But those
deep blue flowers in a box
the color of your eyes.
The deep blue flowers
I found blooming
in the lumber yard.
I brought them to you
that summer morning in 1982.
The flowers
that smelled like sassafras.
Like you,
never leave my thoughts
day in, day out.
-Will Dockery
Sweet and passionate love poem.
Thank you, Mariangela, glad you liked the poem.
There's a whole lot of people dropping by that don't even know the group exists.
I'm promoting the poetry group with links, so these people will find out about the group like the rest of us did, in their own way, their own time.
Right on...…………...
Will Dockery
2019-01-09 22:27:34 UTC
Reply
Permalink
Another day passes as if
you never left
our love continues,
you sleep, or you wander
depending upon
the chosen myth;
but those deep blue
flowers in a box,
those deep blue flowers wear
the color of your eyes,
those deep blue flowers that I found
blooming in the lumber yard,
I brought to you
that summer morning
in ‘82,
those flowers bloomed as fresh
that newly cut wood
and smelled as sweet as sassafras,
reminding why
you never leave
my thoughts
day in, day out.
-Will Dockery
Getting this thread back on track, with the actual poem.
Zod
2019-01-12 07:09:18 UTC
Reply
Permalink
Post by Will Dockery
Another day passes as if
you never left
our love continues,
you sleep, or you wander
depending upon
the chosen myth;
but those deep blue
flowers in a box,
those deep blue flowers wear
the color of your eyes,
those deep blue flowers that I found
blooming in the lumber yard,
I brought to you
that summer morning
in ‘82,
those flowers bloomed as fresh
that newly cut wood
and smelled as sweet as sassafras,
reminding why
you never leave
my thoughts
day in, day out.
-Will Dockery
Getting this thread back on track, with the actual poem.
Marvellous poetry,,,,,
Zod
2019-01-16 05:41:08 UTC
Reply
Permalink
Deep Blue Sassafras
You never left
as another day passes.
Your love
my love
continues.
You sleep
or you wander,
depending on the chosen myth.
But those
deep blue flowers in a box
the color of your eyes.
The deep blue flowers
I found blooming
in the lumber yard.
I brought them to you
that summer morning in 1982.
The flowers
that smelled like sassafras.
Like you,
never leave my thoughts
day in, day out.
-Will Dockery
Sweet and passionate love poem.
I second that.............
General Zod
2019-01-18 04:28:31 UTC
Reply
Permalink
Deep Blue Sassafras
You never left
as another day passes.
Your love
my love
continues.
You sleep
or you wander,
depending on the chosen myth.
But those
deep blue flowers in a box
the color of your eyes.
The deep blue flowers
I found blooming
in the lumber yard.
I brought them to you
that summer morning in 1982.
The flowers
that smelled like sassafras.
Like you,
never leave my thoughts
day in, day out.
-Will Dockery
Another read of a dynamite poem............
Will Dockery
2019-01-18 11:21:06 UTC
Reply
Permalink
Thanks again for the positive feedback, Zod.

😊
Michael Pendragon
2019-01-18 13:14:56 UTC
Reply
Permalink
Thanks again for the positive feedback, Zod, because it was an extra good slurp.
Will Dockery
2019-01-18 17:21:28 UTC
Reply
Permalink
Post by Will Dockery
Thanks again for the positive feedback, Zod
Yes, I wrote that.
--
Songs and poetry by Will Dockery:
https://www.reverbnation.com/willdockery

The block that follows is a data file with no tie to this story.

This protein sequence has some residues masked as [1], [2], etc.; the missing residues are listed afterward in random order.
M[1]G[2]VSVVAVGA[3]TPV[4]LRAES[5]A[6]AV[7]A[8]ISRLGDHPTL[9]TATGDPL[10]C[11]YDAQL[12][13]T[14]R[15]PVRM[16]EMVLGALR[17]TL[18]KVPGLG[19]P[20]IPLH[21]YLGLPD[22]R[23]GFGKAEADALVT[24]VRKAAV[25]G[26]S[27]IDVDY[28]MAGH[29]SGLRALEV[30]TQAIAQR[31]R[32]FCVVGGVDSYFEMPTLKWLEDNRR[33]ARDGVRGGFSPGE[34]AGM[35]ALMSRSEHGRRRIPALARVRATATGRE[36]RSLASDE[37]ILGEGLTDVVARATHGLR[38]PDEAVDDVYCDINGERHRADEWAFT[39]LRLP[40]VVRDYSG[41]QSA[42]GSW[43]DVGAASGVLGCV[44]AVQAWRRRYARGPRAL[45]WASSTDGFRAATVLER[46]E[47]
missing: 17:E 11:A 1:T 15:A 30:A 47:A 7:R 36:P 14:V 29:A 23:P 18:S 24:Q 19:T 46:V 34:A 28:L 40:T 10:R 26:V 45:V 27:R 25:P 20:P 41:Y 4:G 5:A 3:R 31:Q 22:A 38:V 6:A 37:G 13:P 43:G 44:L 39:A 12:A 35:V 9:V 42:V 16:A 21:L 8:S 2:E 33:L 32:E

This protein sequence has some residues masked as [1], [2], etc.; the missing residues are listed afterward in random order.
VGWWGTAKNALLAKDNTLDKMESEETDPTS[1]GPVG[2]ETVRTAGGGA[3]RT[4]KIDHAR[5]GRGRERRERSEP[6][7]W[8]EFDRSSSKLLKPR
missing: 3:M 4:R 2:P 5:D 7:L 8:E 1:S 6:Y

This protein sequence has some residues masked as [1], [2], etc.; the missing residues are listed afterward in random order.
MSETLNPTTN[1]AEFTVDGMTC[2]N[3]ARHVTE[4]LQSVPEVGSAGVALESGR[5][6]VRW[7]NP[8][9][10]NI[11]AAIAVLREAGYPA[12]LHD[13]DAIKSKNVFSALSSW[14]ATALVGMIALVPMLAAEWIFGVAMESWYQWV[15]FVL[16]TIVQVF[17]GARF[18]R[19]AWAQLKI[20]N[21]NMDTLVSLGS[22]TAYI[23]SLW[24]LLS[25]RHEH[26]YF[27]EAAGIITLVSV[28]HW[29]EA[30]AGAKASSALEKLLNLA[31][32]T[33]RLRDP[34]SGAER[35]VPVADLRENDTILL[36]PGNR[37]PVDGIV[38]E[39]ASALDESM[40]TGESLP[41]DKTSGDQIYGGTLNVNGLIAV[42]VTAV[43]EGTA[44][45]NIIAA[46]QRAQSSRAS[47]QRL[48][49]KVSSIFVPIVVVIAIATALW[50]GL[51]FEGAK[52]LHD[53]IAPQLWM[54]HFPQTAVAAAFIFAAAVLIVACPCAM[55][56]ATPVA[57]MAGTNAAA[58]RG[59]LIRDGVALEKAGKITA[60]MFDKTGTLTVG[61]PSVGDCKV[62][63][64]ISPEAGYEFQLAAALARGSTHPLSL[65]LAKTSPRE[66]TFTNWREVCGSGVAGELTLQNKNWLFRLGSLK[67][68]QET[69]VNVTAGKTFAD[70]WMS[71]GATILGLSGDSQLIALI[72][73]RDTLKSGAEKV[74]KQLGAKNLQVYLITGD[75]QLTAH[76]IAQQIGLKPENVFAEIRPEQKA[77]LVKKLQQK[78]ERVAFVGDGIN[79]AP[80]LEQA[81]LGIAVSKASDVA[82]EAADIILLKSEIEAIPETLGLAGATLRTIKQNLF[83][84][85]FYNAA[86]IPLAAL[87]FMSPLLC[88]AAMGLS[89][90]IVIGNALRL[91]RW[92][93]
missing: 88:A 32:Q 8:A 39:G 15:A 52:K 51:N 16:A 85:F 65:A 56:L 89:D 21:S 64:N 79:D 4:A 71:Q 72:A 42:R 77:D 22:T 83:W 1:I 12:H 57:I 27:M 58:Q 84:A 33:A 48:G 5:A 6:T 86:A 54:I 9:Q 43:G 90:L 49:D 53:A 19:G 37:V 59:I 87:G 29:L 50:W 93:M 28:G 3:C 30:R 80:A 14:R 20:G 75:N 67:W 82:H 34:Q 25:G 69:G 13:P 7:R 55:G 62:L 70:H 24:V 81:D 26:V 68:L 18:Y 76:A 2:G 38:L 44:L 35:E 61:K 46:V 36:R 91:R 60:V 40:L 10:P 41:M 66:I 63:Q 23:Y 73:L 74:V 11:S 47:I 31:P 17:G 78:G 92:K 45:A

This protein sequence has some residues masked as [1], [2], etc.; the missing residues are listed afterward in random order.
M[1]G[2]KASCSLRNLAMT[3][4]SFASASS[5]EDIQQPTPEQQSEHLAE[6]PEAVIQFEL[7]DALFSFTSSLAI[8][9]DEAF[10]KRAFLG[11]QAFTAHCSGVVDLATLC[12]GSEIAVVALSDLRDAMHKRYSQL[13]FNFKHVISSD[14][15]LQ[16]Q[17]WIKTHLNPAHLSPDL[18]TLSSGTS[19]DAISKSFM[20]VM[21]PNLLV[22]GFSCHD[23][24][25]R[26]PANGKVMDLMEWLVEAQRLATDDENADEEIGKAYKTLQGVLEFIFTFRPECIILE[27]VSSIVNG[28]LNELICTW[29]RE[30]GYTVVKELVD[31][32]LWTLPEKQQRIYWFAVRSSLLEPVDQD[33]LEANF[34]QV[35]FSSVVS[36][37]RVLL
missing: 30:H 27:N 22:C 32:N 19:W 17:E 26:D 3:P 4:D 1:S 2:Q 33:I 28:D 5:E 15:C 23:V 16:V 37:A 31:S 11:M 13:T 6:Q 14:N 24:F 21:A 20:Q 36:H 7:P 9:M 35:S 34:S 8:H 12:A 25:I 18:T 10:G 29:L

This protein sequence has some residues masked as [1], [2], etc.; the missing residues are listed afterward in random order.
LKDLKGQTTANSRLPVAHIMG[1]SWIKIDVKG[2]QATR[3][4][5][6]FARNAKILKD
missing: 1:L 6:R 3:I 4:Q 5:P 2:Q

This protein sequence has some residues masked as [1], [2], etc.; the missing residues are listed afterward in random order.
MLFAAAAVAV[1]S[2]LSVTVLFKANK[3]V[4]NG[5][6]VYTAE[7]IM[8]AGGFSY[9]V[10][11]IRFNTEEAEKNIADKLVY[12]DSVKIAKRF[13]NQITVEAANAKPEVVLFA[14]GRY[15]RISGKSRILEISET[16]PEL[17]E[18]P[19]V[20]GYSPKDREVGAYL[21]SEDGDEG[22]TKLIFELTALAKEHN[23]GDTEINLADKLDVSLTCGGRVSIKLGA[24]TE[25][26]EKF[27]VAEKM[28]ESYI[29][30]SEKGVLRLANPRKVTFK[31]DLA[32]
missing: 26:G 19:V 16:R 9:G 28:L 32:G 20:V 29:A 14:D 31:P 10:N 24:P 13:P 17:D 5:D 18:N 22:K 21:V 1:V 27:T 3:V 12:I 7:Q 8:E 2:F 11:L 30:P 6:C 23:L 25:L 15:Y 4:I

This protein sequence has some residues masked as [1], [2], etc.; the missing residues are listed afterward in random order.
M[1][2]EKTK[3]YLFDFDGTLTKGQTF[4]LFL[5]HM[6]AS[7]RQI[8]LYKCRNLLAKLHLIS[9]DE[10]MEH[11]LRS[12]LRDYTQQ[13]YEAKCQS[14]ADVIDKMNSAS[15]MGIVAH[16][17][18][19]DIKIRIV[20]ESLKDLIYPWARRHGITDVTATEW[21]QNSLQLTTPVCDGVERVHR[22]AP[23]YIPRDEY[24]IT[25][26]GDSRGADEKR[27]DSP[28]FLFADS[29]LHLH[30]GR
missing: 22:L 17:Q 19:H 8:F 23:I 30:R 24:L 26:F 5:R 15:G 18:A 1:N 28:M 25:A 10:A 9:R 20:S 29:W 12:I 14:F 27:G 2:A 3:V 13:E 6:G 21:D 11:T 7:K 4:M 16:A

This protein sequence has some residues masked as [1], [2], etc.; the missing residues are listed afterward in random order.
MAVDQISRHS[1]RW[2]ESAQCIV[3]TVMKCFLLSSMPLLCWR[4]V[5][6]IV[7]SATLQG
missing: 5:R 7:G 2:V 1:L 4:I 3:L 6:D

ME
2019-01-18 17:43:44 UTC
Reply
Permalink
Thanks again for the positive feedback, Zod, because it was an extra good slurp.
Michael, you know he saves those big, wet sloppy kisses for zod only after zod has posted at least 15 sperm swaps. (Thanks Nada!)
And only around the camp fire.
Zod
2019-01-18 22:35:21 UTC
Reply
Permalink
New photos and videos here:

ttps://www.facebook.com/groups/629438503762910/
Will Dockery
2019-02-01 19:58:09 UTC
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Permalink
ttps://www.facebook.com/groups/629438503762910/

Thanks, Zod.
Will Dockery
2019-01-18 17:53:00 UTC
Reply
Permalink
Obsess much, "Me"?

😊
Will Dockery
2019-01-18 21:18:36 UTC
Reply
Permalink
Post by Will Dockery
I was listening to Crimson and Clover
on the car radio the other day
Good tune.
Will Dockery
2019-01-19 01:38:12 UTC
Reply
Permalink
Why not? I can give you a bunch of reasons why it's an implausible
scenerio
But you would still be wrong...
General Zod
2019-01-30 06:03:34 UTC
Reply
Permalink
Post by Will Dockery
Why not? I can give you a bunch of reasons why it's an implausible
scenerio
But you would still be wrong...
Weirdness......…..
General Zod
2019-02-02 07:43:53 UTC
Reply
Permalink
Post by Will Dockery
Why not? I can give you a bunch of reasons why it's an implausible
scenerio
But you would still be wrong...
Whatv a silly young man....
Zod
2019-01-21 06:03:47 UTC
Reply
Permalink
Great! I loved it.
I second that..........
General Zod
2019-01-23 00:41:48 UTC
Reply
Permalink
Really like this one, Will.
Please forgive the edit...
another day passes
as if you never left
our love continues
you sleep or you wander
depending upon
the chosen myth
but those deep blue
flowers in a box
those deep blue flowers
the color of your eyes
those deep blue flowers
that I found blooming
in the lumber yard
and brought to you
that summer morning
in 1982
those flowers
that smelled like sassafras
like you they never
leave my thoughts
day in, day out
Outstanding.................
Will Dockery
2019-01-25 21:20:08 UTC
Reply
Permalink
Post by General Zod
Really like this one, Will.
Please forgive the edit...
another day passes
as if you never left
our love continues
you sleep or you wander
depending upon
the chosen myth
but those deep blue
flowers in a box
those deep blue flowers
the color of your eyes
those deep blue flowers
that I found blooming
in the lumber yard
and brought to you
that summer morning
in 1982